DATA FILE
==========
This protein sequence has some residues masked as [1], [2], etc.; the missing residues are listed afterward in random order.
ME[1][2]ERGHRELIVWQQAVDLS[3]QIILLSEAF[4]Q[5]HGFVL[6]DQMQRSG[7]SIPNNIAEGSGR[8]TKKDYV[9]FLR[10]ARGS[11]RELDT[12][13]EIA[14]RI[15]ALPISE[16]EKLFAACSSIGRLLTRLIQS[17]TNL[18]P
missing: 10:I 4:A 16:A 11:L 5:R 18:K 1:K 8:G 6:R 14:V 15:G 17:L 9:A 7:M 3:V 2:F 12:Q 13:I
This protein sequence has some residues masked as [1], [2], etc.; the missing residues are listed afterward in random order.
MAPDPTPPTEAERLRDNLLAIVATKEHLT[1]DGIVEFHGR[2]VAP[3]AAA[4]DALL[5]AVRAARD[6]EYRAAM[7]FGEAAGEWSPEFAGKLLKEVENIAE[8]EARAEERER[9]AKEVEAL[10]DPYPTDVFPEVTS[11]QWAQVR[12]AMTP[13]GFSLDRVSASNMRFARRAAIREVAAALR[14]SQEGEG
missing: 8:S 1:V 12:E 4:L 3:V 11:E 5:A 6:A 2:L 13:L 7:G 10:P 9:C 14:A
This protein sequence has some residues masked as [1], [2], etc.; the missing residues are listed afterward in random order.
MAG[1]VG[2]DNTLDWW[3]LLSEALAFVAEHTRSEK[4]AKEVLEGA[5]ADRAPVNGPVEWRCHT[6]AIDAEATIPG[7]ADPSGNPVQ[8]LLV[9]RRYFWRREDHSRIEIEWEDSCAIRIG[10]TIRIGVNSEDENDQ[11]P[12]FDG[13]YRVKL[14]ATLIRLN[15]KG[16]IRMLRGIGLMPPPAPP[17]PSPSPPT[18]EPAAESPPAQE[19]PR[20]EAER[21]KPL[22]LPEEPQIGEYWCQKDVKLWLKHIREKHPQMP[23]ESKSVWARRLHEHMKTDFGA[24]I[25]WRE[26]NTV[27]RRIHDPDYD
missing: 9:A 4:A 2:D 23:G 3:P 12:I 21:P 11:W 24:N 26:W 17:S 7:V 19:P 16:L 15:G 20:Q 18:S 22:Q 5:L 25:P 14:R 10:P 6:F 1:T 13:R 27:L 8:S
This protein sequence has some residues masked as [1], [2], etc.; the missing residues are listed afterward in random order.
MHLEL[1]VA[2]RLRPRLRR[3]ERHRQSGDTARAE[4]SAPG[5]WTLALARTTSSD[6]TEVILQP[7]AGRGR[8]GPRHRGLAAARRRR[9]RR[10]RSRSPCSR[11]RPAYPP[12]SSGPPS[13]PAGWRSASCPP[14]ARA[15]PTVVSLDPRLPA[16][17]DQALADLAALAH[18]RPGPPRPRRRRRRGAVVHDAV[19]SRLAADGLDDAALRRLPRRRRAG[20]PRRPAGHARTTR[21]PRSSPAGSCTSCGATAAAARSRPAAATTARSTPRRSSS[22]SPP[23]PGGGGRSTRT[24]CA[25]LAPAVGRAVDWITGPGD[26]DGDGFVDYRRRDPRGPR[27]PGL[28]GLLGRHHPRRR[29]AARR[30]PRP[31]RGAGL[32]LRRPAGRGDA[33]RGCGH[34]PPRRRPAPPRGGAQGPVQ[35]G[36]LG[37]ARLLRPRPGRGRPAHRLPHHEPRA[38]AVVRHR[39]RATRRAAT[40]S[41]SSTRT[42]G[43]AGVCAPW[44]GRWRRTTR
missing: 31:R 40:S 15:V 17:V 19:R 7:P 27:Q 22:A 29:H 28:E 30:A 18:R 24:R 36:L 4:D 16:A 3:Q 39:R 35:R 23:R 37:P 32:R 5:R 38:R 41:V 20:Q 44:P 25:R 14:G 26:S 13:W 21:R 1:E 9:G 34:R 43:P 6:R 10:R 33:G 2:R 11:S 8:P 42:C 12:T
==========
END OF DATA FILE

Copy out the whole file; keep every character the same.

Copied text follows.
This protein sequence has some residues masked as [1], [2], etc.; the missing residues are listed afterward in random order.
ME[1][2]ERGHRELIVWQQAVDLS[3]QIILLSEAF[4]Q[5]HGFVL[6]DQMQRSG[7]SIPNNIAEGSGR[8]TKKDYV[9]FLR[10]ARGS[11]RELDT[12][13]EIA[14]RI[15]ALPISE[16]EKLFAACSSIGRLLTRLIQS[17]TNL[18]P
missing: 10:I 4:A 16:A 11:L 5:R 18:K 1:K 8:G 6:R 14:V 15:G 17:L 9:A 7:M 3:V 2:F 12:Q 13:I
This protein sequence has some residues masked as [1], [2], etc.; the missing residues are listed afterward in random order.
MAPDPTPPTEAERLRDNLLAIVATKEHLT[1]DGIVEFHGR[2]VAP[3]AAA[4]DALL[5]AVRAARD[6]EYRAAM[7]FGEAAGEWSPEFAGKLLKEVENIAE[8]EARAEERER[9]AKEVEAL[10]DPYPTDVFPEVTS[11]QWAQVR[12]AMTP[13]GFSLDRVSASNMRFARRAAIREVAAALR[14]SQEGEG
missing: 8:S 1:V 12:E 4:L 3:V 11:E 5:A 6:A 2:L 13:L 7:G 10:P 9:C 14:A
This protein sequence has some residues masked as [1], [2], etc.; the missing residues are listed afterward in random order.
MAG[1]VG[2]DNTLDWW[3]LLSEALAFVAEHTRSEK[4]AKEVLEGA[5]ADRAPVNGPVEWRCHT[6]AIDAEATIPG[7]ADPSGNPVQ[8]LLV[9]RRYFWRREDHSRIEIEWEDSCAIRIG[10]TIRIGVNSEDENDQ[11]P[12]FDG[13]YRVKL[14]ATLIRLN[15]KG[16]IRMLRGIGLMPPPAPP[17]PSPSPPT[18]EPAAESPPAQE[19]PR[20]EAER[21]KPL[22]LPEEPQIGEYWCQKDVKLWLKHIREKHPQMP[23]ESKSVWARRLHEHMKTDFGA[24]I[25]WRE[26]NTV[27]RRIHDPDYD
missing: 9:A 4:A 2:D 23:G 3:P 12:I 21:P 11:W 24:N 26:W 17:S 7:V 19:P 16:L 15:G 20:Q 18:S 22:Q 5:L 25:P 14:R 10:P 6:F 1:T 13:R 27:L 8:S
This protein sequence has some residues masked as [1], [2], etc.; the missing residues are listed afterward in random order.
MHLEL[1]VA[2]RLRPRLRR[3]ERHRQSGDTARAE[4]SAPG[5]WTLALARTTSSD[6]TEVILQP[7]AGRGR[8]GPRHRGLAAARRRR[9]RR[10]RSRSPCSR[11]RPAYPP[12]SSGPPS[13]PAGWRSASCPP[14]ARA[15]PTVVSLDPRLPA[16][17]DQALADLAALAH[18]RPGPPRPRRRRRRGAVVHDAV[19]SRLAADGLDDAALRRLPRRRRAG[20]PRRPAGHARTTR[21]PRSSPAGSCTSCGATAAAARSRPAAATTARSTPRRSSS[22]SPP[23]PGGGGRSTRT[24]CA[25]LAPAVGRAVDWITGPGD[26]DGDGFVDYRRRDPRGPR[27]PGL[28]GLLGRHHPRRR[29]AARR[30]PRP[31]RGAGL[32]LRRPAGRGDA[33]RGCGH[34]PPRRRPAPPRGGAQGPVQ[35]G[36]LG[37]ARLLRPRPGRGRPAHRLPHHEPRA[38]AVVRHR[39]RATRRAAT[40]S[41]SSTRT[42]G[43]AGVCAPW[44]GRWRRTTR
missing: 31:R 40:S 15:V 17:V 19:R 7:P 27:Q 22:A 29:H 28:E 30:A 18:R 24:R 36:L 4:D 16:A 3:Q 39:R 35:R 23:R 37:P 32:R 5:R 38:R 41:V 20:Q 44:P 25:R 14:G 26:S 13:W 21:R 1:E 9:G 34:R 43:P 6:R 10:R 33:G 2:R 11:S 8:P 42:C 12:T